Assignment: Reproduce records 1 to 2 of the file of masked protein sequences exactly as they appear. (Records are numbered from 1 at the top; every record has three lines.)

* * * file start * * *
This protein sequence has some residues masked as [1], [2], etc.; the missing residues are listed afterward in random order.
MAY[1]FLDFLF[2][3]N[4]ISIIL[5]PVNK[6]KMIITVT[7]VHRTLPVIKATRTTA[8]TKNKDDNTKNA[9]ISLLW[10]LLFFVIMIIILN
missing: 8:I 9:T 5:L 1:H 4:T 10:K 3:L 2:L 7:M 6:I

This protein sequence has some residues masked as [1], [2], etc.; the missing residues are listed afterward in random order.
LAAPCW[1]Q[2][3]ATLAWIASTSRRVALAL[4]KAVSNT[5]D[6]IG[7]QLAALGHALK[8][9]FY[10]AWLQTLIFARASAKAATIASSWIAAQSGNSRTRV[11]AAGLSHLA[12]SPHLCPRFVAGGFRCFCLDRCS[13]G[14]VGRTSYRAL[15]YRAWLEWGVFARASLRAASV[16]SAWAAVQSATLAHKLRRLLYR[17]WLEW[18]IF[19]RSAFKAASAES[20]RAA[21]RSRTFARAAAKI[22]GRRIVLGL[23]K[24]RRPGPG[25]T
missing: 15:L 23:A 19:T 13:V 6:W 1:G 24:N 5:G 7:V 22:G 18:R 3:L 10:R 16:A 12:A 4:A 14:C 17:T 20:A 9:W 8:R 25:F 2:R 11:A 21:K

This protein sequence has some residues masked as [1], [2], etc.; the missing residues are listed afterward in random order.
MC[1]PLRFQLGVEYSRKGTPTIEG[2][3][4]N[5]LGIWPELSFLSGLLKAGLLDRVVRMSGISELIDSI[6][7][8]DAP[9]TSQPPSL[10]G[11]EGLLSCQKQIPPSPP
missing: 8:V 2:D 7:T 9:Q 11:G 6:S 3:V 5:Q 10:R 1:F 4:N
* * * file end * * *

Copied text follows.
This protein sequence has some residues masked as [1], [2], etc.; the missing residues are listed afterward in random order.
MAY[1]FLDFLF[2][3]N[4]ISIIL[5]PVNK[6]KMIITVT[7]VHRTLPVIKATRTTA[8]TKNKDDNTKNA[9]ISLLW[10]LLFFVIMIIILN
missing: 8:I 9:T 5:L 1:H 4:T 10:K 3:L 2:L 7:M 6:I

This protein sequence has some residues masked as [1], [2], etc.; the missing residues are listed afterward in random order.
LAAPCW[1]Q[2][3]ATLAWIASTSRRVALAL[4]KAVSNT[5]D[6]IG[7]QLAALGHALK[8][9]FY[10]AWLQTLIFARASAKAATIASSWIAAQSGNSRTRV[11]AAGLSHLA[12]SPHLCPRFVAGGFRCFCLDRCS[13]G[14]VGRTSYRAL[15]YRAWLEWGVFARASLRAASV[16]SAWAAVQSATLAHKLRRLLYR[17]WLEW[18]IF[19]RSAFKAASAES[20]RAA[21]RSRTFARAAAKI[22]GRRIVLGL[23]K[24]RRPGPG[25]T
missing: 15:L 23:A 19:T 13:V 6:W 1:G 24:N 5:G 7:V 22:G 18:R 3:L 10:R 16:A 12:A 4:A 14:C 17:T 20:A 9:W 8:R 25:F 2:R 11:A 21:K